Monkey Shoulder scotch is a blended scotch of three, different, Speyside Single Malts: Glenfiddich, Balvenie, and Kininivie. The story on the back of the bottle provides an interesting story as to how Monkey Shoulder Scotch got its unusual name which is derived from the malt men who doing the shoulder-wrenching job of constantly turning the malted barley by hand to make small batches of delicious whiskey. I will boldly say that this scotch is deserving of this name for a much more important reason: That is, you will throw your shoulder out from the thousands of times you will be lifting the glass up to your lips to consume this delicious, liquid gold. Monkey Shoulder scotch is one of the best blended scotches I’ve ever had. It is actually similar to a Speyside Single Malt like Glenlivet, but it is even better than that. The first time I ever really got excited about a quality scotch was when I had Glenlivet. Over time, I have became less impressed with Glenlivet and some of the other Speyside malts. Glenlivet just don’t quite have the flavor I remembered from back in the day when I was first mesmerized with it’s silky, buttery smoothness. Other scotch review sites have concurred with me on this and have even noted that the something about the recipe or its ingredients have changed. If I had to compare Monkey Shoulder to another blended scotch, I might go with something like Johnny Walker Black. I think the JWB is a little smokier, but not as flavorful, overall, and lacks the long finish.
Monkey Shoulder Scotch Review Tasting Notes
I don’t always pick-up the same tastes that the scotch marketing/tasting gurus advertise on the bottle, but I have to say they nailed it pretty closely on this one. Monkey Shoulder has a very buttery-vanilla nose and front with hints of orange, honey and spiced oak. I get all of that and a little bit of a creaminess like a cream soda, along with some sea salt and just a hint of the bourbon-praline taste, perhaps from the fact it is aged in bourbon casks. The sip has a very long, pleasing and surprisingly long finish for a lighter blended scotch in this price range. You can buy Money Shoulder Scotch from anywhere between $25 and $35. There are many single malt and blended scotches that are over twice this price that are not as good.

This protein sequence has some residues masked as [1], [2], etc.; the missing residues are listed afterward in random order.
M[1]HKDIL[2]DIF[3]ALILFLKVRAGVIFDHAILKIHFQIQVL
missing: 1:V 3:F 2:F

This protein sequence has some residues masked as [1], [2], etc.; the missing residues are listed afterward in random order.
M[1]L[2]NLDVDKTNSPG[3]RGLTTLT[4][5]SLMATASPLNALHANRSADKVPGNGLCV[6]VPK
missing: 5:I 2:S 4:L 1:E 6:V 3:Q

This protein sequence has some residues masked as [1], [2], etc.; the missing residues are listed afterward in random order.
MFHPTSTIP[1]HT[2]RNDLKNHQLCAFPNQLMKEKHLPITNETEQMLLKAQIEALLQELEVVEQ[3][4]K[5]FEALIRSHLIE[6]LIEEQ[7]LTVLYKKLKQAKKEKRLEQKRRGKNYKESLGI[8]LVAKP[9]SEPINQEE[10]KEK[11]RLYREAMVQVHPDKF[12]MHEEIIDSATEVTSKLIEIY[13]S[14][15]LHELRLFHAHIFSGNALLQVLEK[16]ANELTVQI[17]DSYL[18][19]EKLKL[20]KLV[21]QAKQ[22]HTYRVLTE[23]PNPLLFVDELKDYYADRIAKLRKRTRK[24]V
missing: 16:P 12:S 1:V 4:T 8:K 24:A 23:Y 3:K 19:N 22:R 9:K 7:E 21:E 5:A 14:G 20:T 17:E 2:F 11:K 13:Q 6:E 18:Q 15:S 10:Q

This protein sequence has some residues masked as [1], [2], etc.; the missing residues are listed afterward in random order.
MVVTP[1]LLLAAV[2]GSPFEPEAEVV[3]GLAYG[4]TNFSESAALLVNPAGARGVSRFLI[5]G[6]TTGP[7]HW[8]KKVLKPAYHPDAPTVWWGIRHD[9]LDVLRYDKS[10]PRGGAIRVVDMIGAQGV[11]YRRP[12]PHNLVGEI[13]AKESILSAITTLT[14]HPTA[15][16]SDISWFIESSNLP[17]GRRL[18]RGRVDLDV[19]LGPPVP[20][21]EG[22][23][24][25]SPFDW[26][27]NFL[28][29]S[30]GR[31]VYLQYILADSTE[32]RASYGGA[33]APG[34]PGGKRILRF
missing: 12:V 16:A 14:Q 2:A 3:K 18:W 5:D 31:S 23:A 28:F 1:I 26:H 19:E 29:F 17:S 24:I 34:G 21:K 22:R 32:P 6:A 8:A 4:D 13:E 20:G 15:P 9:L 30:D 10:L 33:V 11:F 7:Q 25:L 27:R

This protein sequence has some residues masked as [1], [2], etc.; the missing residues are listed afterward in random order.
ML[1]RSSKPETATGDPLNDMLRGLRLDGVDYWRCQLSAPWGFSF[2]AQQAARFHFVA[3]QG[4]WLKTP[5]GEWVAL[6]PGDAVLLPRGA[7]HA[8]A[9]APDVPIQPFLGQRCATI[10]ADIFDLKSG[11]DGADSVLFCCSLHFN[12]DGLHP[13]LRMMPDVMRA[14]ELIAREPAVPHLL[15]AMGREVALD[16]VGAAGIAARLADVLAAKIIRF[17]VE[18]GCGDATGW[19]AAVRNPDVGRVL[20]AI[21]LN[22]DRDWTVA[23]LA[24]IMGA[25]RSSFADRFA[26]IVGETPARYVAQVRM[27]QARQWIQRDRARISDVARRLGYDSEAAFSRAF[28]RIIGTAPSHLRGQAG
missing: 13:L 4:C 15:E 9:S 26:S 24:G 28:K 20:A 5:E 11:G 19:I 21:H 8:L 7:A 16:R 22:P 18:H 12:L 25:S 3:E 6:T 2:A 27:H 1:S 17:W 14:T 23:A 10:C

Make Rob Roys with Monkey Shoulder
I used to think it was sacrilegious to make a mixed drink with a really good scotch. I changed my mind when a really good bartender at the Salt Lake City airport insisted on making the Rob Roy I ordered with Johnny Walker Black blended scotch. That was the best suggestion I ever had. A really good blended scotch makes an excellent Rob Roy and it’s even better with the Monkey Shoulder scotch. With a really good scotch I would use far less vermouth. My recipe goes like this: 4 parts scotch, 1/2 part dry vermouth, 1/2 part sweet vermouth, and dash of bitters. Shake or stir in stainless steel shaker of ice and serve in a martini glass.
The best way to drink Monkey Shoulder is completely neat and by itself. I think this is one of those scotches that will appeal to a wide variety of scotch enthusiasts. It’s light and smooth enough for new scotch drinkers, yet has enough character and just all-around good taste to appeal to even the hard-core laphroaig drinkers. Monkey Shoulder is 86 proof, but it goes down like vanilla and honey from start to finish.
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